Skip to main content

How Do Roman Catholic Womenpriests Contribute to Our Understanding of Church

FutureChurch welcomes co-authors, Sharon Henderson Callahan and Jeanette Rodriguez, to discuss their new book,  Women Called to Catholic Priesthood: From Ecclesial Challenge to Spiritual Renewal (Fortress Press, 2024).

In their compelling and carefully crafted ethnographic work, Sharon Callahan and Jeanette Rodriguez explore the contexts, calls, journeys, spirituality, and theology of women called to priesthood in the Roman Catholic Church. Posing the questions of how womenpriests’ stories illustrate both ecclesial challenges and spiritual renewal, the authors encourage readers to thoughtfully engage these women on their own terms.

Sharon Henderson Callahan, EdD, is professor emerita and past academic dean of the School of Theology and Ministry at Seattle University. A scholar of ministry and leadership , Callahan has focused her research on both Roman Catholic and mainline Protestant ecclesial formation.

Jeanette Rodriguez, PhD, is a professor of theology and religious studies at Seattle University. Currently she also serves as Executive Director of the Institute for Catholic Thought and Culture at the university. She is a ‘border theologian” studying Christian faith experience among different cultural groups; her books include studies of Haudenosaunee and Mexican American cultural identity.

Both Callahan and Rodriguez have performed qualitative, ethnographic research in locations around the world.

Purchase the book in paperback or Kindle on Amazon. 

Lenten Fasting and Body Hatred with Jessica Coblentz, Ph.D.

Jessica Coblentz joins FutureChurch to present on her article “Catholic Fasting Literature in a Context of Body Hatred: A Feminist Critique” in which she argues that the social conditions of misogynistic body hatred and the culture of fasting during Lent perpetuates disordered eating.

Jessica Coblentz, Ph.D. is an associate professor in the Department of Religious Studies and Theology at Saint Mary’s College in Notre Dame, Indiana, where her research and teaching focuses on Catholic systematic theology, feminist theologies, and mental health in theological perspective. She is a graduate of Santa Clara University and Harvard Divinity School, and received her PhD from Boston College. She was previously a resident scholar at the Collegeville Institute in Collegeville, Minnesota, and has taught at Saint Mary’s College in Moraga, California.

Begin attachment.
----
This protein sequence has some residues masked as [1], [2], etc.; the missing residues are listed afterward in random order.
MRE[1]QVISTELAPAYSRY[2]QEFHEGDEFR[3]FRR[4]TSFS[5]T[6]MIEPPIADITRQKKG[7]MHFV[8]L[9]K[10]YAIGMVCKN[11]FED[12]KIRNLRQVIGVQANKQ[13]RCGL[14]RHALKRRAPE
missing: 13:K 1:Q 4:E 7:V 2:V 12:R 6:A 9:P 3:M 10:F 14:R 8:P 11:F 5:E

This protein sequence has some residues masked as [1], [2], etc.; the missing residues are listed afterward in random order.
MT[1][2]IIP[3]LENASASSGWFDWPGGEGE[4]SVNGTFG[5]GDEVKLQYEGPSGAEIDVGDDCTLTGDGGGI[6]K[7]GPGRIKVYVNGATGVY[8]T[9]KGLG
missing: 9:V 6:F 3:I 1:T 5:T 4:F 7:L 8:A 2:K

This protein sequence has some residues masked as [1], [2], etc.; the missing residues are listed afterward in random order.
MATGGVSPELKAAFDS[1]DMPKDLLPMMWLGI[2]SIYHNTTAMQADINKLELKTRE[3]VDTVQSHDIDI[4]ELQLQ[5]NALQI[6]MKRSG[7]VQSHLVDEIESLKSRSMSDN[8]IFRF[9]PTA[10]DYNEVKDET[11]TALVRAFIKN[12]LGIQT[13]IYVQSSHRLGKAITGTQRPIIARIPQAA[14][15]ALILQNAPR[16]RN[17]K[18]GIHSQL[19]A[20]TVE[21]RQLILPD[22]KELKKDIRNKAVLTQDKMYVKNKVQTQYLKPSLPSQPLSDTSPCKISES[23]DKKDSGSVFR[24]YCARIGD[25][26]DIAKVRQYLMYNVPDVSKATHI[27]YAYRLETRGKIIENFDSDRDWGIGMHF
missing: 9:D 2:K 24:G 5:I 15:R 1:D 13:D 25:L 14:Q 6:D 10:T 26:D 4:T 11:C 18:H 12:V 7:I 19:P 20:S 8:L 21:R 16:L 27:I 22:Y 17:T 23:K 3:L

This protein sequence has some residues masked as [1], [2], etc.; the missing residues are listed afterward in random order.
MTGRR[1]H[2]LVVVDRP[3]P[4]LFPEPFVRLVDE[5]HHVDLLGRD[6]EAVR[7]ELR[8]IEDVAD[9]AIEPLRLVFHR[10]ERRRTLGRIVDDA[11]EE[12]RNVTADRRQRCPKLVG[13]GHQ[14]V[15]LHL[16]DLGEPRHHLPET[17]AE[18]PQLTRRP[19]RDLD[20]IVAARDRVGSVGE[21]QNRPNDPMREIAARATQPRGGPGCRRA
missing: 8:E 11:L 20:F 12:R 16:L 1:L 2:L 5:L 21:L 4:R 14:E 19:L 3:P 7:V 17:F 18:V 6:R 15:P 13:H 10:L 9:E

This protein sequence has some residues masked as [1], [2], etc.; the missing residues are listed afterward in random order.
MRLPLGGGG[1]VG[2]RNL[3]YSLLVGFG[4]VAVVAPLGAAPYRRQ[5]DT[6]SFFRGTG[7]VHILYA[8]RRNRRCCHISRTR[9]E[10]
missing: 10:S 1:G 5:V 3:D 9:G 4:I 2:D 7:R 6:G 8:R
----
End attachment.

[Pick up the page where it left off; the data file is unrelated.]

Co-Creating Beauty: Queer Bodies and Queer Love with Craig Ford, Jr.

Dr. Ford’s presentation, “Co-Creating Beauty: Queer Bodies and Queer Loves Beyond the Anathemas” explores how our roles as co-creators with God allows for new ways to understand the truth revealed by sexuality and gender identity beyond the boundaries of heteronormativity. Such redeployment of this theological status as co-creator, Ford argues, may provide a pathway beyond the impasse currently experienced at the level of official church teaching with respect to these topics.

Craig A. Ford, Jr., Ph.D. is Assistant Professor of Theology and Religious Studies at Saint Norbert College, where he teaches courses in Christian Ethics, Ecclesiology, and on Race, Gender and Sexuality while also serving as Co-Director for the Peace and Justice Interdisciplinary Minor. He is also on the faculty at the Institute for Black Catholic Studies—hosted at Xavier University of Louisiana, the nation’s only Catholic HBCU— where he teaches courses on Black Theology as well as on Topics in Moral Theology from a Black Perspective. A graduate of the University of Notre Dame, Yale Divinity School, and Boston College, Dr. Ford writes on topics at the intersection of queer theory, blac studies, and the Catholic moral tradition. His most recent book project, All of Us: The Future of Catholic Theology From the Perspectives of Queer Theologians of Color is a co-edited volume with Bryan Massingale and Miguel Diaz, drawing scholars and activists from North and South America, the Pacific Islands, Australia, and Europe who seek to chart new directions for Catholic theology when the oppressive realities of racism, heteronormativity, and sexism within church and world are engaged equally and fiercely. This volume is currently under contract with Fortress Press.